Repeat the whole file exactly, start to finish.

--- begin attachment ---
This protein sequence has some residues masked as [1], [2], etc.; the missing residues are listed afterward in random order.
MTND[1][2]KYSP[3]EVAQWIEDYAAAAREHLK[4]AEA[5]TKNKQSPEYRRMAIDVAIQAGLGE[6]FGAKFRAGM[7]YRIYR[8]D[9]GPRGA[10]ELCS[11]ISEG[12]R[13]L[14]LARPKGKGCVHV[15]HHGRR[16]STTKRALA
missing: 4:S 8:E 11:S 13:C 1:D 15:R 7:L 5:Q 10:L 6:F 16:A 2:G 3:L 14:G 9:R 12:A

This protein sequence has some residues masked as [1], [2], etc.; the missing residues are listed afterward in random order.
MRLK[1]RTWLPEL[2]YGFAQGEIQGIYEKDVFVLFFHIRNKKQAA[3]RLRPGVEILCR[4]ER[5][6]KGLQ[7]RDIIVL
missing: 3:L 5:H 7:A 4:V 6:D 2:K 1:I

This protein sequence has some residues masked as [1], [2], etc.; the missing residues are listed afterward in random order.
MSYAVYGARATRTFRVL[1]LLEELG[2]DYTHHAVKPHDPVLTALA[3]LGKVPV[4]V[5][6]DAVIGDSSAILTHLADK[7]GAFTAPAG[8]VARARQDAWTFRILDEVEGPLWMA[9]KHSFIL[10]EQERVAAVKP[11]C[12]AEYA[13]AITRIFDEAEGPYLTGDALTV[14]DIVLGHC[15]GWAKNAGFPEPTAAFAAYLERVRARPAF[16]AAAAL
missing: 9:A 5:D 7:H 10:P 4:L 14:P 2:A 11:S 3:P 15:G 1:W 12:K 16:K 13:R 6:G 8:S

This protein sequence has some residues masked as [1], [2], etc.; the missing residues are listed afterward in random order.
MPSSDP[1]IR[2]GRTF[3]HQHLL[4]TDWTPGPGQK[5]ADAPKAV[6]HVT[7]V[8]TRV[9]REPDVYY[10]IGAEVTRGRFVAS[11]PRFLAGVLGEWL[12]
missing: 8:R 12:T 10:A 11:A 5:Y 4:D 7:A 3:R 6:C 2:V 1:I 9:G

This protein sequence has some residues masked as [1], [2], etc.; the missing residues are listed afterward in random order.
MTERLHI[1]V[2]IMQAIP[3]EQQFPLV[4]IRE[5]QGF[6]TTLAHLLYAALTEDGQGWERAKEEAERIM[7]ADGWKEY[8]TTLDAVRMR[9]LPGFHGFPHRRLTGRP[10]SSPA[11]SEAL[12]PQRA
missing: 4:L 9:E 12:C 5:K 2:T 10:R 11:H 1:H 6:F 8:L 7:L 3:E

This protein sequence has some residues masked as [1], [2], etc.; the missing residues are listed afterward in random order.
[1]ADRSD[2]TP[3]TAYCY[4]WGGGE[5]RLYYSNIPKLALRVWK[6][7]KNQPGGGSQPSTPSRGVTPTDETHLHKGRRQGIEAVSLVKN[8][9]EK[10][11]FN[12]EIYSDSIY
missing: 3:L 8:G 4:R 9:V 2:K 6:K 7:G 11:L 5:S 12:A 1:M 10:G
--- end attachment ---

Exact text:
This protein sequence has some residues masked as [1], [2], etc.; the missing residues are listed afterward in random order.
MTND[1][2]KYSP[3]EVAQWIEDYAAAAREHLK[4]AEA[5]TKNKQSPEYRRMAIDVAIQAGLGE[6]FGAKFRAGM[7]YRIYR[8]D[9]GPRGA[10]ELCS[11]ISEG[12]R[13]L[14]LARPKGKGCVHV[15]HHGRR[16]STTKRALA
missing: 4:S 8:E 11:S 13:C 1:D 15:R 7:L 5:Q 10:L 6:F 16:A 2:G 3:L 14:G 9:R 12:A

This protein sequence has some residues masked as [1], [2], etc.; the missing residues are listed afterward in random order.
MRLK[1]RTWLPEL[2]YGFAQGEIQGIYEKDVFVLFFHIRNKKQAA[3]RLRPGVEILCR[4]ER[5][6]KGLQ[7]RDIIVL
missing: 3:L 5:H 7:A 4:V 6:D 2:K 1:I

This protein sequence has some residues masked as [1], [2], etc.; the missing residues are listed afterward in random order.
MSYAVYGARATRTFRVL[1]LLEELG[2]DYTHHAVKPHDPVLTALA[3]LGKVPV[4]V[5][6]DAVIGDSSAILTHLADK[7]GAFTAPAG[8]VARARQDAWTFRILDEVEGPLWMA[9]KHSFIL[10]EQERVAAVKP[11]C[12]AEYA[13]AITRIFDEAEGPYLTGDALTV[14]DIVLGHC[15]GWAKNAGFPEPTAAFAAYLERVRARPAF[16]AAAAL
missing: 9:A 5:D 7:H 10:P 4:L 14:P 2:A 11:S 3:P 15:G 1:W 12:K 16:K 13:R 6:G 8:S

This protein sequence has some residues masked as [1], [2], etc.; the missing residues are listed afterward in random order.
MPSSDP[1]IR[2]GRTF[3]HQHLL[4]TDWTPGPGQK[5]ADAPKAV[6]HVT[7]V[8]TRV[9]REPDVYY[10]IGAEVTRGRFVAS[11]PRFLAGVLGEWL[12]
missing: 8:R 12:T 10:A 11:A 5:Y 4:D 7:A 3:R 6:C 2:V 1:I 9:G

This protein sequence has some residues masked as [1], [2], etc.; the missing residues are listed afterward in random order.
MTERLHI[1]V[2]IMQAIP[3]EQQFPLV[4]IRE[5]QGF[6]TTLAHLLYAALTEDGQGWERAKEEAERIM[7]ADGWKEY[8]TTLDAVRMR[9]LPGFHGFPHRRLTGRP[10]SSPA[11]SEAL[12]PQRA
missing: 4:L 9:E 12:C 5:K 2:T 10:R 11:H 1:H 6:F 8:L 7:L 3:E

This protein sequence has some residues masked as [1], [2], etc.; the missing residues are listed afterward in random order.
[1]ADRSD[2]TP[3]TAYCY[4]WGGGE[5]RLYYSNIPKLALRVWK[6][7]KNQPGGGSQPSTPSRGVTPTDETHLHKGRRQGIEAVSLVKN[8][9]EK[10][11]FN[12]EIYSDSIY
missing: 3:L 8:G 4:R 9:V 2:K 6:K 7:G 11:L 5:S 12:A 1:M 10:G